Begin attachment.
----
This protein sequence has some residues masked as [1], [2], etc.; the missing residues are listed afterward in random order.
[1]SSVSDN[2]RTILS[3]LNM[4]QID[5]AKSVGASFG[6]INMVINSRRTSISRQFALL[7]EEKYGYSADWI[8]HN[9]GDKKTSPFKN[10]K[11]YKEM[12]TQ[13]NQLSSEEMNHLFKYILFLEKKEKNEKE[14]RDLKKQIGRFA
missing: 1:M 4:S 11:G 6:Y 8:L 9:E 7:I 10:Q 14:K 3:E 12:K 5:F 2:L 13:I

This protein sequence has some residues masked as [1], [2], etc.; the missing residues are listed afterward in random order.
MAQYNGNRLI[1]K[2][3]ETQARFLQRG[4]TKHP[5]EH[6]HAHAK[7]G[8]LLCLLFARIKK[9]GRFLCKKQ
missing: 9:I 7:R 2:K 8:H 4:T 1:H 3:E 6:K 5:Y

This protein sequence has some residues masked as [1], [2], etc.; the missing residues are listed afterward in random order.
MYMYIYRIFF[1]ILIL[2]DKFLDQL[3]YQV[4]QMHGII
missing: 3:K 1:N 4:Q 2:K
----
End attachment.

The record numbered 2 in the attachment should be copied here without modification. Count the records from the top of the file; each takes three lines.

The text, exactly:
This protein sequence has some residues masked as [1], [2], etc.; the missing residues are listed afterward in random order.
MAQYNGNRLI[1]K[2][3]ETQARFLQRG[4]TKHP[5]EH[6]HAHAK[7]G[8]LLCLLFARIKK[9]GRFLCKKQ
missing: 9:I 7:R 2:K 8:H 4:T 1:H 3:E 6:K 5:Y